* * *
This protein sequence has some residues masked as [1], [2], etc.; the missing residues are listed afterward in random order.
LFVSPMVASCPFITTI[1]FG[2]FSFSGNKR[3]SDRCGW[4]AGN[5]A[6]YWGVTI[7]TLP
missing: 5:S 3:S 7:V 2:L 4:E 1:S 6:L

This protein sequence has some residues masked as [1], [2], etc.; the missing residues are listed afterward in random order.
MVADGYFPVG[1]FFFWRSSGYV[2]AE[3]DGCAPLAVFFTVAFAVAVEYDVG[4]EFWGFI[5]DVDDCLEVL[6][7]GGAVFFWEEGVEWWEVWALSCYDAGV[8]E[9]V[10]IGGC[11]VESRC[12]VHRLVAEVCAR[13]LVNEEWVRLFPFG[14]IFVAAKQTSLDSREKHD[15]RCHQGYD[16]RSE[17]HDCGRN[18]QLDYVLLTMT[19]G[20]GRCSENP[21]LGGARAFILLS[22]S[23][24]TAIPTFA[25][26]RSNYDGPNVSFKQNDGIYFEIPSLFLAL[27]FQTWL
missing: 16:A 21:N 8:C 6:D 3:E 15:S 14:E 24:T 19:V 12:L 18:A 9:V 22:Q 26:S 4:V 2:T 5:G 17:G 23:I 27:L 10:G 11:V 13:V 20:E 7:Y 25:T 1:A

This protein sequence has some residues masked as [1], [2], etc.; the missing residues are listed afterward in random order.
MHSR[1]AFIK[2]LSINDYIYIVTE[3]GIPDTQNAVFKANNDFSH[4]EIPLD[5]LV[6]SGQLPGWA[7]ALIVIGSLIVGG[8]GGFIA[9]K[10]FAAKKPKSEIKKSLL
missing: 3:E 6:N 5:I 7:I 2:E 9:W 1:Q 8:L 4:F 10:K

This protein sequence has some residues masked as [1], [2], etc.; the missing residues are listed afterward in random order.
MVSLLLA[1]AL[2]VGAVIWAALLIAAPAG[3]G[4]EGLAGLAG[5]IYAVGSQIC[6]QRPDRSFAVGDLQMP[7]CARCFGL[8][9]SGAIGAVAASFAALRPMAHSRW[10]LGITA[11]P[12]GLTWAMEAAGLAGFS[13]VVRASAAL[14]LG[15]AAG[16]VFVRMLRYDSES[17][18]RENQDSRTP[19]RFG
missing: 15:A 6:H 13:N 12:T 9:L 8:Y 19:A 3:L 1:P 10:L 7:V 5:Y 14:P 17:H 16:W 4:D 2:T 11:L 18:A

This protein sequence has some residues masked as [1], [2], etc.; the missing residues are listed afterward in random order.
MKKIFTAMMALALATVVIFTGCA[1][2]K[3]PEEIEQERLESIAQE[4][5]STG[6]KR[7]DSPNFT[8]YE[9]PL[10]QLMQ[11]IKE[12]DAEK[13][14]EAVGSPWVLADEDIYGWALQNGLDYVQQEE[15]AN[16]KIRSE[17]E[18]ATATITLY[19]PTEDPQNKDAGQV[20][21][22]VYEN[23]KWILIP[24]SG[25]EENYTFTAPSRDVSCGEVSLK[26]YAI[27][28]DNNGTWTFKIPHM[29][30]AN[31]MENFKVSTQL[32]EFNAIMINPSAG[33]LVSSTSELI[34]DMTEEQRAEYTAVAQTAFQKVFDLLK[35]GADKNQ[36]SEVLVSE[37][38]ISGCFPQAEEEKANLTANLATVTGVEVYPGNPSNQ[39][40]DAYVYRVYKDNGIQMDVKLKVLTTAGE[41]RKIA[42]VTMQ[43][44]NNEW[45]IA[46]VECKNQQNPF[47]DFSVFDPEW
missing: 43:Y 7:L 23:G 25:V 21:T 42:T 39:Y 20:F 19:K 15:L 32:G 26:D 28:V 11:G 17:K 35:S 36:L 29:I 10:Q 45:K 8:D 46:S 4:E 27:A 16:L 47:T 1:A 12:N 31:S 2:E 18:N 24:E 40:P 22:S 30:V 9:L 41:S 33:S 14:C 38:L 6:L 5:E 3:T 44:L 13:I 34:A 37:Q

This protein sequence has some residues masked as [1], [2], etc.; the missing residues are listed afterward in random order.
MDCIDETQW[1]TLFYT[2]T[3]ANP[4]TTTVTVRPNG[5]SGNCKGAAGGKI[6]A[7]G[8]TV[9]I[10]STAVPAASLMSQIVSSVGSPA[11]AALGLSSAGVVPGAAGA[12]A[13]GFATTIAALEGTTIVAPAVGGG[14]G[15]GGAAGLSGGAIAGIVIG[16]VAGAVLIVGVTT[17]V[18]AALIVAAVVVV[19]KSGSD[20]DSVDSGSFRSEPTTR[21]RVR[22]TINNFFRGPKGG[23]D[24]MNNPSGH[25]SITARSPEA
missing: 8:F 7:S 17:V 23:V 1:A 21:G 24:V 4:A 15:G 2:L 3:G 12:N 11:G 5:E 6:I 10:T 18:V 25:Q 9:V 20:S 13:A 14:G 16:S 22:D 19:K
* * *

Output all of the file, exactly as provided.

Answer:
This protein sequence has some residues masked as [1], [2], etc.; the missing residues are listed afterward in random order.
LFVSPMVASCPFITTI[1]FG[2]FSFSGNKR[3]SDRCGW[4]AGN[5]A[6]YWGVTI[7]TLP
missing: 5:S 3:S 7:V 2:L 4:E 1:S 6:L

This protein sequence has some residues masked as [1], [2], etc.; the missing residues are listed afterward in random order.
MVADGYFPVG[1]FFFWRSSGYV[2]AE[3]DGCAPLAVFFTVAFAVAVEYDVG[4]EFWGFI[5]DVDDCLEVL[6][7]GGAVFFWEEGVEWWEVWALSCYDAGV[8]E[9]V[10]IGGC[11]VESRC[12]VHRLVAEVCAR[13]LVNEEWVRLFPFG[14]IFVAAKQTSLDSREKHD[15]RCHQGYD[16]RSE[17]HDCGRN[18]QLDYVLLTMT[19]G[20]GRCSENP[21]LGGARAFILLS[22]S[23][24]TAIPTFA[25][26]RSNYDGPNVSFKQNDGIYFEIPSLFLAL[27]FQTWL
missing: 16:A 21:N 8:C 6:D 3:E 15:S 14:E 24:T 19:V 12:L 18:A 9:V 22:Q 26:S 4:V 2:T 5:G 17:G 23:I 27:L 10:G 11:V 13:V 20:E 7:Y 25:T 1:A

This protein sequence has some residues masked as [1], [2], etc.; the missing residues are listed afterward in random order.
MHSR[1]AFIK[2]LSINDYIYIVTE[3]GIPDTQNAVFKANNDFSH[4]EIPLD[5]LV[6]SGQLPGWA[7]ALIVIGSLIVGG[8]GGFIA[9]K[10]FAAKKPKSEIKKSLL
missing: 3:E 6:N 5:I 7:I 2:E 9:W 1:Q 8:L 4:F 10:K

This protein sequence has some residues masked as [1], [2], etc.; the missing residues are listed afterward in random order.
MVSLLLA[1]AL[2]VGAVIWAALLIAAPAG[3]G[4]EGLAGLAG[5]IYAVGSQIC[6]QRPDRSFAVGDLQMP[7]CARCFGL[8][9]SGAIGAVAASFAALRPMAHSRW[10]LGITA[11]P[12]GLTWAMEAAGLAGFS[13]VVRASAAL[14]LG[15]AAG[16]VFVRMLRYDSES[17][18]RENQDSRTP[19]RFG
missing: 15:A 6:H 13:N 12:T 9:L 8:Y 19:A 3:L 1:P 10:L 7:V 5:Y 14:P 17:H 16:W 4:D 2:T 11:L 18:A

This protein sequence has some residues masked as [1], [2], etc.; the missing residues are listed afterward in random order.
MKKIFTAMMALALATVVIFTGCA[1][2]K[3]PEEIEQERLESIAQE[4][5]STG[6]KR[7]DSPNFT[8]YE[9]PL[10]QLMQ[11]IKE[12]DAEK[13][14]EAVGSPWVLADEDIYGWALQNGLDYVQQEE[15]AN[16]KIRSE[17]E[18]ATATITLY[19]PTEDPQNKDAGQV[20][21][22]VYEN[23]KWILIP[24]SG[25]EENYTFTAPSRDVSCGEVSLK[26]YAI[27][28]DNNGTWTFKIPHM[29][30]AN[31]MENFKVSTQL[32]EFNAIMINPSAG[33]LVSSTSELI[34]DMTEEQRAEYTAVAQTAFQKVFDLLK[35]GADKNQ[36]SEVLVSE[37][38]ISGCFPQAEEEKANLTANLATVTGVEVYPGNPSNQ[39][40]DAYVYRVYKDNGIQMDVKLKVLTTAGE[41]RKIA[42]VTMQ[43][44]NNEW[45]IA[46]VECKNQQNPF[47]DFSVFDPEW
missing: 43:Y 7:L 23:G 25:V 21:T 42:T 39:Y 20:F 19:K 15:L 32:G 26:D 28:V 11:G 17:K 35:S 36:L 29:I 10:Q 45:K 8:D 46:S 4:E 27:A 16:L 47:T 1:A 12:N 31:S 2:E 18:N 24:E 40:P 22:S 30:V 9:L 41:S 33:S 14:C 38:L 6:L 5:E 3:T 44:L 13:I 34:A 37:Q

This protein sequence has some residues masked as [1], [2], etc.; the missing residues are listed afterward in random order.
MDCIDETQW[1]TLFYT[2]T[3]ANP[4]TTTVTVRPNG[5]SGNCKGAAGGKI[6]A[7]G[8]TV[9]I[10]STAVPAASLMSQIVSSVGSPA[11]AALGLSSAGVVPGAAGA[12]A[13]GFATTIAALEGTTIVAPAVGGG[14]G[15]GGAAGLSGGAIAGIVIG[16]VAGAVLIVGVTT[17]V[18]AALIVAAVVVV[19]KSGSD[20]DSVDSGSFRSEPTTR[21]RVR[22]TINNFFRGPKGG[23]D[24]MNNPSGH[25]SITARSPEA
missing: 8:F 7:S 17:V 23:V 1:A 21:G 24:V 4:A 15:G 2:L 3:G 12:N 11:G 5:E 6:I 10:T 18:V 25:Q 9:V 20:S 13:A 14:G 16:S 22:D 19:K